HOUSE BILL REPORT
This analysis was prepared by non-partisan legislative staff for the use of legislative members in their deliberations. This analysis is not a part of the legislation nor does it constitute a statement of legislative intent.
As Reported by House Committee On:
Title: An act relating to photographs, microphotographs, and electronic images from traffic safety cameras and toll systems.
Brief Description: Concerning photographs, microphotographs, and electronic images from traffic safety cameras and toll systems.
Sponsors: Representatives Caldier, Kilduff, Klippert, Pettigrew, Appleton and Santos.
Public Safety: 1/21/19, 1/31/19 [DPS].
HOUSE COMMITTEE ON PUBLIC SAFETY
Majority Report: The substitute bill be substituted therefor and the substitute bill do pass. Signed by 11 members: Representatives Goodman, Chair; Davis, Vice Chair; Klippert, Ranking Minority Member; Sutherland, Assistant Ranking Minority Member; Appleton, Graham, Griffey, Lovick, Orwall, Pellicciotti and Pettigrew.
Staff: Kelly Leonard (786-7147).
Automated Traffic Safety Cameras. State law provides restrictions on the use of automated traffic safety cameras by local governments. Generally, automated traffic safety cameras may only be used for the purpose of detecting stoplight, railroad crossing, or school speed zone violations. Certain cities participating in state-authorized pilot projects may also use traffic safety cameras to detect speed violations.
Before installing and using automatic traffic safety cameras, a local government must adopt an ordinance meeting certain requirements. A location with an automated traffic safety camera must be clearly marked, indicating to a driver that he or she is entering a zone where traffic laws are enforced with a camera. Automated traffic safety cameras may only take pictures of the vehicle and vehicle license plate while an infraction is occurring, and may not reveal the face of the driver or passengers.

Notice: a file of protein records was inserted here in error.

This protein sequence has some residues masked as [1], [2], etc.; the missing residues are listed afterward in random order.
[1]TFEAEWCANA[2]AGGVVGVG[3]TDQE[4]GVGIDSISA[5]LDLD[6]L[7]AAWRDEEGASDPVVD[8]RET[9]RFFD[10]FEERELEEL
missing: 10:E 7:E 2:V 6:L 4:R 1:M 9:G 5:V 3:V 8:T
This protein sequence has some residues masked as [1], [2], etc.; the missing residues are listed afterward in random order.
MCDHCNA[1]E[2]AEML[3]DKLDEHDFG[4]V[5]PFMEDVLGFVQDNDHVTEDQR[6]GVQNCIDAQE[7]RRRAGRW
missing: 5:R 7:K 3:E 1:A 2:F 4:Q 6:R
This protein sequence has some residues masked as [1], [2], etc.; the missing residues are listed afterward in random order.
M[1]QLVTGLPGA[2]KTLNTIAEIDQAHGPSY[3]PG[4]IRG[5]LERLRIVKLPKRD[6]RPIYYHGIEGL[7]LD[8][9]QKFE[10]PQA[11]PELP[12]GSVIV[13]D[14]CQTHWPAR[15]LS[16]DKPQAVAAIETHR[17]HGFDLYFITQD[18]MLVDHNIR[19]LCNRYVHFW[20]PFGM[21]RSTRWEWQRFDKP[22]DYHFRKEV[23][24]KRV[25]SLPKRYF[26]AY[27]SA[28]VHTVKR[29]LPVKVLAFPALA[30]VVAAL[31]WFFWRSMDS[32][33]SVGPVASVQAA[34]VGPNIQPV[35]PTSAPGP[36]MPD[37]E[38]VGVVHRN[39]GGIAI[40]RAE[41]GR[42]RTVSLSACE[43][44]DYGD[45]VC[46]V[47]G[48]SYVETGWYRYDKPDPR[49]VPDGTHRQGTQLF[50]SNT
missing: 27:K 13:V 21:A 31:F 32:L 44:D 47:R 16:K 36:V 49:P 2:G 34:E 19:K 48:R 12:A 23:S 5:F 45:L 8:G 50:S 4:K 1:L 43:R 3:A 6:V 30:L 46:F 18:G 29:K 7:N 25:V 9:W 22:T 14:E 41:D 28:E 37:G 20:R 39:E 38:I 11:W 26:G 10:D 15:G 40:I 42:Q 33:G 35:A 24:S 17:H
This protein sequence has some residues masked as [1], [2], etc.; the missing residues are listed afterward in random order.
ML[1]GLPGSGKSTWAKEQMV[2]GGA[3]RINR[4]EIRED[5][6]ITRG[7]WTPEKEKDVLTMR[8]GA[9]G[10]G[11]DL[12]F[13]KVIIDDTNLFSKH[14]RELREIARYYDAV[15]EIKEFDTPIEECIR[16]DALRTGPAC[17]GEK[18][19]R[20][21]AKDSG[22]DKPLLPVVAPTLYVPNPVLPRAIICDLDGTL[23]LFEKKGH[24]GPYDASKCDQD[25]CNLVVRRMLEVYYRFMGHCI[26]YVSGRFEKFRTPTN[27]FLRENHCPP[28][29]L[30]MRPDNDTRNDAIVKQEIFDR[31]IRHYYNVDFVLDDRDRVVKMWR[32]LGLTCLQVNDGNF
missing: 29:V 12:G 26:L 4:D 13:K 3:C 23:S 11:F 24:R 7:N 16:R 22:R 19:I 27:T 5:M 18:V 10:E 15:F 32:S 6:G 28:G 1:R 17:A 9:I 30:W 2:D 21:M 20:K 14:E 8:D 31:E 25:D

Infractions detected through the use of automated traffic safety cameras are not part of the registered owner's driving record. Infractions must be mailed to the registered owner of the vehicle within 14 days, processed like parking infractions, and any fines issued for infractions may not exceed the amount of fines issued for other local parking infractions.
Photo Toll Systems. Photo toll systems use digital photography and video technology to record the license plates of vehicles using toll lanes in order to collect applicable tolls. The Department of Transportation has the authority to issue a civil penalty to the registered owner of the vehicle when a toll is assessed through the use of a photo toll system and the toll is not paid by the toll payment due date.
Similar to traffic safety cameras, photo toll systems may only take pictures of the vehicle and license plate, and locations where a photo toll system is used must be clearly marked.
Images and Records Collected with Automatic Traffic Safety Cameras and Photo Toll Systems. Images, photographs, and other specified records obtained with an automated traffic safety camera or photo toll system may be used only for the applicable traffic infractions or toll collection and enforcement. The records are not open to the public and may not be used in court in a pending action or proceeding, unless the action or proceeding relates to the traffic violation or toll collection penalties in question.